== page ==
[[Modules & assessment
Core modules:
GIS Tools for Biodiversity Mapping and Conservation
Invasive Species and Other Drivers of Distribution Change
Communication Skills for Conservation
Landscapes, Ecological Networks and Ecosystem Services
Current Topics in Wildlife Conservation
Research Methods
Masters Research Project

Optional modules:
Behavioural Ecology and Conservation
Study Tour: Understanding Biodiversity and Sustainability
Better Business
Governance and Behavioural Change

Assessment

Your work will be assessed in a range of ways to reflect the scope and aims of our course. These include assignments, field-work, case studies, group work and presentations.

Your faculty

The Faculty of Science & Technology is one of the largest of five faculties at Anglia Ruskin University. Whether you choose to study with us full- or part-time, on campus or at a distance, there’s an option whatever your level – from a foundation degree, to a BSc, MSc, PhD or professional doctorate.

Whichever course you pick, you’ll gain the theory and practical skills needed to progress with confidence. Join us and you could find yourself learning in the very latest laboratories or on field trips or work placements with well-known and respected companies. You may even have the opportunity to study abroad.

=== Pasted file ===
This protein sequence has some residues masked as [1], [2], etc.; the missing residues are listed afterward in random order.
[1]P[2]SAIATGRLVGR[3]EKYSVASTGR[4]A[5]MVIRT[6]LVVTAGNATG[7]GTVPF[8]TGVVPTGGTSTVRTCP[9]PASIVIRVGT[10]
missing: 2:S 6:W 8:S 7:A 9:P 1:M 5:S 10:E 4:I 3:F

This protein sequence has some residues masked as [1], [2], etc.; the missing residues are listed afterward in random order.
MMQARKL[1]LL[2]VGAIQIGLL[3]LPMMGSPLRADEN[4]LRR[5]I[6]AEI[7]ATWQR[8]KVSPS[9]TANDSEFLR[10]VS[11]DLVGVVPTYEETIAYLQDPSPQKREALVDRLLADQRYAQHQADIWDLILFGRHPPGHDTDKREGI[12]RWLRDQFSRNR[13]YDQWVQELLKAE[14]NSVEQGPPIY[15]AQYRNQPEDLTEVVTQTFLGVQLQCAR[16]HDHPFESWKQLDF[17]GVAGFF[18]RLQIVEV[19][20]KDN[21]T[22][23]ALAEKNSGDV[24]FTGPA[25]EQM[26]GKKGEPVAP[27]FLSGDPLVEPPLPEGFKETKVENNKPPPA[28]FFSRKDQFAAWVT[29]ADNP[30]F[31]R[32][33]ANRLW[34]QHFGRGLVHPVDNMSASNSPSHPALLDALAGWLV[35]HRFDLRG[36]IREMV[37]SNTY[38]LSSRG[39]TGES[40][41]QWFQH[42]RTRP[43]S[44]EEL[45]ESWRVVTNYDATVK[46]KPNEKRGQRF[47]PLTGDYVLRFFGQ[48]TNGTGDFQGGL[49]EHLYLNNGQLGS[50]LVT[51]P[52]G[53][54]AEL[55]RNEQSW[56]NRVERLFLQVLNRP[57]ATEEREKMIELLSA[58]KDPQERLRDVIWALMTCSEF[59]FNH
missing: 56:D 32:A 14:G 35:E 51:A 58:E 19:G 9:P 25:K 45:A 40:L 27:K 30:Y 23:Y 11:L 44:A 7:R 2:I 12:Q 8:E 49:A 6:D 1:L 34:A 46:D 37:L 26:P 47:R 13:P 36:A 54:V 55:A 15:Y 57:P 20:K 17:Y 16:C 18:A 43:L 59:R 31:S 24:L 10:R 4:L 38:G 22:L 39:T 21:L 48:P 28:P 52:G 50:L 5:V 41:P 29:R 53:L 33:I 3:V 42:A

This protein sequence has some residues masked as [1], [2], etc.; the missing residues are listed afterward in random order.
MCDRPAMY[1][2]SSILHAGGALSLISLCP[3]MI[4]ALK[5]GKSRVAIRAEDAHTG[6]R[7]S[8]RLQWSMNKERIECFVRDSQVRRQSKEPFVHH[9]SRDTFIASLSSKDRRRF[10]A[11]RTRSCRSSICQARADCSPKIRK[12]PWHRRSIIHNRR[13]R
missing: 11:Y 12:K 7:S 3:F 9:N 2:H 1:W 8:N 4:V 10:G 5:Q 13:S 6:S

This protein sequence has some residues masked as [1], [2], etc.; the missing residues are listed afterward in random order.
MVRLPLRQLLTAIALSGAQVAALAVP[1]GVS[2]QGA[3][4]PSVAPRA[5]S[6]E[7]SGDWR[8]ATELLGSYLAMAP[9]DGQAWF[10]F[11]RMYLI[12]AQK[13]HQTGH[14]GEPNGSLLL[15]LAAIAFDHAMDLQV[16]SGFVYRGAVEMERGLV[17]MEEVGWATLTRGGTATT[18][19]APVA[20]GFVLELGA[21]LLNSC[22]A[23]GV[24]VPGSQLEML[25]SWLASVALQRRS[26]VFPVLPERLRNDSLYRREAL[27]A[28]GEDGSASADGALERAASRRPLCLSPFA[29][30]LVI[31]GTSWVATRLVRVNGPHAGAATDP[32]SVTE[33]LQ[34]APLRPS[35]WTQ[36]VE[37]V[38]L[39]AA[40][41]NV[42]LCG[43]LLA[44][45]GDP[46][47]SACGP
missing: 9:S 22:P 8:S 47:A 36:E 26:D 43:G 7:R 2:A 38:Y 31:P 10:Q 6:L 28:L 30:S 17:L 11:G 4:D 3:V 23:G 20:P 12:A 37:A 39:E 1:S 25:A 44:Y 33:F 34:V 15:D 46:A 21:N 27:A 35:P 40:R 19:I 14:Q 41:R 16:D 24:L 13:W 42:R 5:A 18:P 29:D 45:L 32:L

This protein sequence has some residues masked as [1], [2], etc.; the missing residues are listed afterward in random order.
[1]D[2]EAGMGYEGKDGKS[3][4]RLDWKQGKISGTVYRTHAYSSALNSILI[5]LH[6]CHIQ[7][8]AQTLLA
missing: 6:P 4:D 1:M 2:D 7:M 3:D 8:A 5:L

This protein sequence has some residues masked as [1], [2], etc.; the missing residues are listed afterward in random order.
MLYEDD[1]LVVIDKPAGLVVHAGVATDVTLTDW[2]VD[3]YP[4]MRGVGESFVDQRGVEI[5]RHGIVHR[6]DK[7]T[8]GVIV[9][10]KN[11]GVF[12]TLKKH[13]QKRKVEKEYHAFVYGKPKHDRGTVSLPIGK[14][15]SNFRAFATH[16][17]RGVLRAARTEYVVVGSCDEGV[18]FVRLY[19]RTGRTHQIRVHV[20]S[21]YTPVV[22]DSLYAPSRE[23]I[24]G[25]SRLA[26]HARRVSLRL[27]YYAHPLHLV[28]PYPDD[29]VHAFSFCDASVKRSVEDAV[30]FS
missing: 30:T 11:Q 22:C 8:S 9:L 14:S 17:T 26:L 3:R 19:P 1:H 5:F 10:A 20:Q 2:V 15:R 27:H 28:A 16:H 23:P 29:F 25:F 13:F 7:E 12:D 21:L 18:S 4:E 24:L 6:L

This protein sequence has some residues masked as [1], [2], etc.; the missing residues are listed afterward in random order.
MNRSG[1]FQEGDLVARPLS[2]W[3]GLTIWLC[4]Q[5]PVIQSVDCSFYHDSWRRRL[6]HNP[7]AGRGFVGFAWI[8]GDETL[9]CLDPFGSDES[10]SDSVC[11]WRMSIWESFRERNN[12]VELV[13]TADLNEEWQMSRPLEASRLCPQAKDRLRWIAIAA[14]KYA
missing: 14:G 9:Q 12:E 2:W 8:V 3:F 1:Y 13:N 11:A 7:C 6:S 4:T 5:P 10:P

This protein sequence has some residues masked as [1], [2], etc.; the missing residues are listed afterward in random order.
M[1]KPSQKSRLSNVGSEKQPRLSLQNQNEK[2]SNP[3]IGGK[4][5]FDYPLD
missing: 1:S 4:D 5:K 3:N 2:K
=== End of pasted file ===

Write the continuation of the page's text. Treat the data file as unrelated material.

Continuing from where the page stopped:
Everything we do in the faculty has a singular purpose: to provide a world-class environment to create, share and advance knowledge in science and technology fields. This is key to all of our futures.

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The world’s environments have long been threatened by human impact. As pressures on the natural environment intensify, there is a growing need for professionals skilled in conservation and environmental management. Read more